Here I’m going to break down my Master’s thesis with you. Let’s introduce ourselves to cosmic rays first.
Cosmic rays are a wild phenomenon. They are relativistic electrons, protons, and other heavier nuclei that are traveling almost at the speed of light. About 90% of all cosmic rays are known to be protons while the rest make up the other 10%. It’s amazing to see these massive particles moving so close to the speed of light because it means they must have come from an immensely violent origin for the particles to have attained such high energy. It’s important to note that cosmic rays are distinct from light in that light particles are completely massless and neutral in charge (i.e. they do not have a charge).
We know these particles exist – they bombard Earth from all directions and from a variety of sources, one including our Sun. High energy astrophysicists want to know what sources are capable of producing such high energy particles.
However, this question is not a straight forward one to answer. These particles not only have a mass but, they also have a charge. A charged particle readily interacts with magnetic fields which is a prominent feature throughout the Galaxy and the objects it contains. This makes tracing a cosmic ray’s path back to its origin, like we are able to do with light particles, incredibly difficult. The image below (right panel) illustrates a complicated cosmic ray path, rendering it impossible to know where in the Galaxy this cosmic ray formed. The left image shows us real data measured from Earth, showing us the spectrum of cosmic rays we have detected. Don’t freak out – a spectrum is simply a graph that shows you which energy range contributes the most to the flux we observe. The flux you may think of as the emitted power of the object as observed from Earth. For example, we see the lowest energy cosmic rays contribute the most to the overall flux by studying the observed spectrum (displayed in the left image below) because the peak of the spectral flux (on the y-axis) occurs at the lowest energies (x-axis). Additionally, right around the 10^6GeV (or 10^15eV) mark on the x-axis roughly tells us where Galactic cosmic rays cap off; cosmic rays with greater energy than 10^15eV must be explained by something even more energetic than any object known in our Galaxy. We therefore identify cosmic rays with energy less than or equal to 10^15eV Galactic cosmic rays and cosmic rays with energy greater than 10^15eV extragalactic cosmic rays.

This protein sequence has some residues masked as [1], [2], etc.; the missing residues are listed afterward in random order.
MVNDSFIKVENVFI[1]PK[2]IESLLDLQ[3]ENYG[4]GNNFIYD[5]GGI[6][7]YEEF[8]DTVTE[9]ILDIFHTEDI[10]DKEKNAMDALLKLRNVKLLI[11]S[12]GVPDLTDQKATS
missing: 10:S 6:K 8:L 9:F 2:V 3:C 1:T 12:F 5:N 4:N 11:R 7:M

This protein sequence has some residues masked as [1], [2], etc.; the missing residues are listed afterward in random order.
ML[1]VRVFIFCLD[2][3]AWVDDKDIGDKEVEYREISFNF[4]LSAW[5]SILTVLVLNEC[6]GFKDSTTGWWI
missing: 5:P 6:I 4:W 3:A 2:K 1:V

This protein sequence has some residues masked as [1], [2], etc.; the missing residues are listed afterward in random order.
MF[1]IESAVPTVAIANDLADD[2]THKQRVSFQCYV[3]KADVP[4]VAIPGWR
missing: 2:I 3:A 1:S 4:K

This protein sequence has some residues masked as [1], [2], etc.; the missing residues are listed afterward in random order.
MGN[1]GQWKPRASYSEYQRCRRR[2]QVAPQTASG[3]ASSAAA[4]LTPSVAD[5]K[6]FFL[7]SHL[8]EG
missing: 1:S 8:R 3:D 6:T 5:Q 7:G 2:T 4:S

The cosmic ray spectrum as measured from Earth, identifying contributions from different particle populations where applicable.
Illustration of the path a cosmic ray takes as it travels in the Galaxy. Upon detection on Earth, we cannot reconstruct its path to understand its origin.
The spectrum to the left I took from here
and is cited to be from the original experiment here
. Unfortunately, the first source requires you to have credentials or pay $$ but the original experiment is available on the arXiv, a free service for all.
Now that we have a good grasp on what cosmic rays are and why we are so interested in them, I present to you the first source I extensively studied. It started out as an unidentified gamma-ray source discovered by Fermi at very high energies. We’re talking about energies above 50GeV which is on the more energetic side of the gamma-ray energy range.
A reminder of the type of light we are talking about when I say gamma-rays. These are the highest energy rays of light!
The unidentified gamma-ray source led to my first published paper and was the basis of my Master’s thesis. I will link both at the end of this blog post!